Book it: ‘An Atlas of Illinois Fishes: 150 Years of Change’ updates broad sweep of Illinois fishes
The volume updates and continues the lineage of important books documenting the fishes across Illinois.
“An Atlas of Illinois Fishes: 150 years of Change” arrived thick and overwhelming.
So I picked a handful of species to begin checking. That’s what to do with a book with entries on the state’s “217 current and extirpated fish species.”
“An Atlas of Illinois Fishes” continues a lineage that began with “The Fishes of Illinois” by Stephen A. Forbes and Robert E. Richardson in 1909. Philip W. Smith followed in 1979 with “The Fishes in Illinois,” which has been my valued, much-used go-to for decades.
Those books make me happy for humanity as an illustration of how science builds on what came before. That comes after more than two years in which lots about humanity and science made me profoundly unhappy.
Brook trout were my first species to check. I dream of them reproducing in Illinois. The entry on page 260 gave no hope: “The species is not know to reproduce in Illinois, and all records from streams — and probably those from Lake Michigan — are the result of stocking in Illinois.”
Next were entries for silver carp (page 121) and bighead carp (122). Neither was mentioned in Smith’s book. In the decades since, they became Illinois’ most famous fish. As the “Distribution in Illinois” paragraph for silvers, the famous leaping invasive carp, put it, “It is now abundant in the Illinois, lower Mississippi, Ohio and Wabash and in some reservoirs in central and southern Illinois.”
Each species’ page includes “Identification,” Similar Species,” Habitat,” “Distribution in Illinois,” and, sometimes, “Remarks;” to go with color photos and distribution maps. There’s also a pictorial guide for identifying fish. The format and writing can be accessed and used by ordinary people, as well as those with advanced degrees.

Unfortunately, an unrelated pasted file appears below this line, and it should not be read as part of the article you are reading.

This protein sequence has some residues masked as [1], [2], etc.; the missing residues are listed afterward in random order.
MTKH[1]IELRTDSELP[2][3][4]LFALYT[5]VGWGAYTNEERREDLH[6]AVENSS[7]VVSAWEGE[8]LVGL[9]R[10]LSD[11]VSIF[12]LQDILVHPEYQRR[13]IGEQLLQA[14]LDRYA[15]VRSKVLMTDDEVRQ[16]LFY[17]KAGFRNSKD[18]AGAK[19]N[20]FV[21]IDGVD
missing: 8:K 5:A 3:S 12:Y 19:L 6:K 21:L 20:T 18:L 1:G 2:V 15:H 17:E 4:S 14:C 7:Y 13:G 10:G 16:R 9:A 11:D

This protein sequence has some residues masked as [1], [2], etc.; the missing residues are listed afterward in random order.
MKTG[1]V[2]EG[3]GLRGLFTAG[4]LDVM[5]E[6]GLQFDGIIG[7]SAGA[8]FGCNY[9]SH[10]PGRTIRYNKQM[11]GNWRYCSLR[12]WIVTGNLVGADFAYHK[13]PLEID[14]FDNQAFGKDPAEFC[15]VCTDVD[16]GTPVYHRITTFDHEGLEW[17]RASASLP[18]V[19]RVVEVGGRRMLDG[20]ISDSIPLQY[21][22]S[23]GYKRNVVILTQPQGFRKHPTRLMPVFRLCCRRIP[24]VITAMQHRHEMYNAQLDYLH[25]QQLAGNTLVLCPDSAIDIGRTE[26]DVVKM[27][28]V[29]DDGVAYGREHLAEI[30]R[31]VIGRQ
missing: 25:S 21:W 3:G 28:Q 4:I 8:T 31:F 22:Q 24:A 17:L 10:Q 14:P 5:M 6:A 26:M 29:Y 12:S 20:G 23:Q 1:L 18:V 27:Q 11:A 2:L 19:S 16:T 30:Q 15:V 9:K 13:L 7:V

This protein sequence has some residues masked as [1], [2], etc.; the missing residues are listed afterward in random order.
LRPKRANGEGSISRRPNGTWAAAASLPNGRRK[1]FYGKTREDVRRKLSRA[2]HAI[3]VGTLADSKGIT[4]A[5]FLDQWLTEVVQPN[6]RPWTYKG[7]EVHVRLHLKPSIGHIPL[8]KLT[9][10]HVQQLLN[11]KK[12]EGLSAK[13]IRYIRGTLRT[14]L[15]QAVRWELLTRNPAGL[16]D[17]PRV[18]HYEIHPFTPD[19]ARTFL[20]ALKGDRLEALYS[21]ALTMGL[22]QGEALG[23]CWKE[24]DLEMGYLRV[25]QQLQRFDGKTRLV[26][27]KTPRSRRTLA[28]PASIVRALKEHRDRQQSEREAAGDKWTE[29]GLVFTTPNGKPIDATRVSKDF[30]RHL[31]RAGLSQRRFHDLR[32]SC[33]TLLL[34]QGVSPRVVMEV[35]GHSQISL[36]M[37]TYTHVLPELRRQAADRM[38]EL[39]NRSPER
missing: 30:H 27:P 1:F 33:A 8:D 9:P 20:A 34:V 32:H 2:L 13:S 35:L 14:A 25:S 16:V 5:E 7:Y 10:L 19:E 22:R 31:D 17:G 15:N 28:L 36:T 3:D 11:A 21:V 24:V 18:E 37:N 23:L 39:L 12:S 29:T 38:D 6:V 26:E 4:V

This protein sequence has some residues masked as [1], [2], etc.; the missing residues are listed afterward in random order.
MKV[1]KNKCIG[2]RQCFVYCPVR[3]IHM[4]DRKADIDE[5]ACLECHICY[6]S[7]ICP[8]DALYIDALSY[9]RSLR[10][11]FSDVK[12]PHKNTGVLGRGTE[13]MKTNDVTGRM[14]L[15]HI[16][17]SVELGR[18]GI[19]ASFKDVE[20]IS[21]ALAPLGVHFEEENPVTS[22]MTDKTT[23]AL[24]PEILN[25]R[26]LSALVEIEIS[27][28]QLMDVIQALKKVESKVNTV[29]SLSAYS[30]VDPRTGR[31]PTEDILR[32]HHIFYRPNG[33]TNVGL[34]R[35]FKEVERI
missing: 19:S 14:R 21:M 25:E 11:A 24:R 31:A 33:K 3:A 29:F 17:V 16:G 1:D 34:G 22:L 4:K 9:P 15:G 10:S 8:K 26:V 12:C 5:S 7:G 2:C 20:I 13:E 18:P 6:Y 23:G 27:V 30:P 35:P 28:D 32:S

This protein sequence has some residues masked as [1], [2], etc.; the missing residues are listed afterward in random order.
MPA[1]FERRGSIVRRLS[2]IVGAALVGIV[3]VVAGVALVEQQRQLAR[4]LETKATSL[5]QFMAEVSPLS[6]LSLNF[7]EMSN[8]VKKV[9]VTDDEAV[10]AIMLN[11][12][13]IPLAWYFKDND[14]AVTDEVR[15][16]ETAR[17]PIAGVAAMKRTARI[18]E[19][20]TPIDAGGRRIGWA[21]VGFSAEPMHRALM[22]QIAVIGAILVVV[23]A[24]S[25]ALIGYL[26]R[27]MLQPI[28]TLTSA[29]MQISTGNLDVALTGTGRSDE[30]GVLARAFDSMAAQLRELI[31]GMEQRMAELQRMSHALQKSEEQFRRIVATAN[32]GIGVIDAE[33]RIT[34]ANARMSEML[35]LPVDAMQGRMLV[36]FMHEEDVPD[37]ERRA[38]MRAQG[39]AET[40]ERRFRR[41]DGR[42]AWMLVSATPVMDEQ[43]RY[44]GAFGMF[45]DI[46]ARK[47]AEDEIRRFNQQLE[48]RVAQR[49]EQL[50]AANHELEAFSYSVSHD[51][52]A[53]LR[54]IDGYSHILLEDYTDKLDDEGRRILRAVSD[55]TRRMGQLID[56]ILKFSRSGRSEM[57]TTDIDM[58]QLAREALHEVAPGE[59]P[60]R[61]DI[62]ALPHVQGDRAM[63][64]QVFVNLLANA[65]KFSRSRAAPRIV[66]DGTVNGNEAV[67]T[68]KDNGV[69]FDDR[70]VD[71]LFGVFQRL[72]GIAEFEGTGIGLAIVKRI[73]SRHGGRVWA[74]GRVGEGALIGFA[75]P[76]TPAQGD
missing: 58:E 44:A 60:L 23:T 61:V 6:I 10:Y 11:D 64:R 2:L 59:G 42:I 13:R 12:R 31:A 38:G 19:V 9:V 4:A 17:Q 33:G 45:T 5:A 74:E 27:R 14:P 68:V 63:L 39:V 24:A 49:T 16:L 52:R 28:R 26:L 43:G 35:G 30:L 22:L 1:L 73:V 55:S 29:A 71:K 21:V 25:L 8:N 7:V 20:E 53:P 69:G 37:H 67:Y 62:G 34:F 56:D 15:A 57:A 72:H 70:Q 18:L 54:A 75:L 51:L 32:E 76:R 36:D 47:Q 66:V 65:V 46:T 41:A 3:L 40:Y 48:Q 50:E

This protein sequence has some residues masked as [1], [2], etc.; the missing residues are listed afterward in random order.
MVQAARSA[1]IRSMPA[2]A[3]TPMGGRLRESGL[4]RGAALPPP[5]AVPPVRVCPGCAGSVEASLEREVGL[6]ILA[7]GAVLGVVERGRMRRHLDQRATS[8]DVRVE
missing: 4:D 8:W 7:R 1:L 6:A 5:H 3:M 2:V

The authors have advanced degrees: Brian A. Metzke, state aquatic ecologist for the Illinois Department of Natural Resources; Brooks M. Burr, emeritus professor of zoology at Southern Illinois University Carbondale and a coeditor of “Freshwater Fishes of North America;” Leon C. Hinz Jr., wildlife action plan coordinator for the IDNR; Lawrence M. Page, coauthor of “Peterson Field Guide to Freshwater Fishes of North America North of Mexico;” and Christopher A. Taylor, curator of fishes and crustaceans with the Illinois Natural History Survey.
Next I looked up two species — burbot (271) and lake whitefish (252) — with much recent change. On lake whitefish, with multiple recent record fish, it was noted, “The species had nearly disappeared by the time of Smith (1979), but in the contemporary-era is frequently encountered in the Illinois portion of Lake Michigan.” The up-and-down history of burbot is updated, “In the contemporary era, the burbot appears to be restricted to Lake Michigan and the Illinois River, for which there is only 1 record.”
“An Atlas of Illinois Fishes” joins the pantheon on the shelf left of my desk, within easy reach. The Zeus or Athena of that pantheon remains “A Natural History of the Chicago Region,” by Joel Greenberg; the breadth of it can’t be touched. But “An Atlas of Illinois Fishes” sits comfortably with Stephen P. Havera’s “Waterfowl of Illinois,” Donald F. Hoffmeister’s “Mammals of Illinois,” and Joe McFarland’s and Gregory M. Mueller’s “Edible Wild Mushrooms of Illinois & Surrounding States.”
“An Atlas of Illinois Fishes” is not for reading cover to cover while sprawled at Montrose Beach, it’s the go-to for identification and background of that fish your kid (or you) caught and want to know more about.
Find your species to look up, then disappear into “An Atlas of Illinois Fishes.”
Release date is Tuesday. The cloth version is $50; the eBook, $24.95. Click here for more information.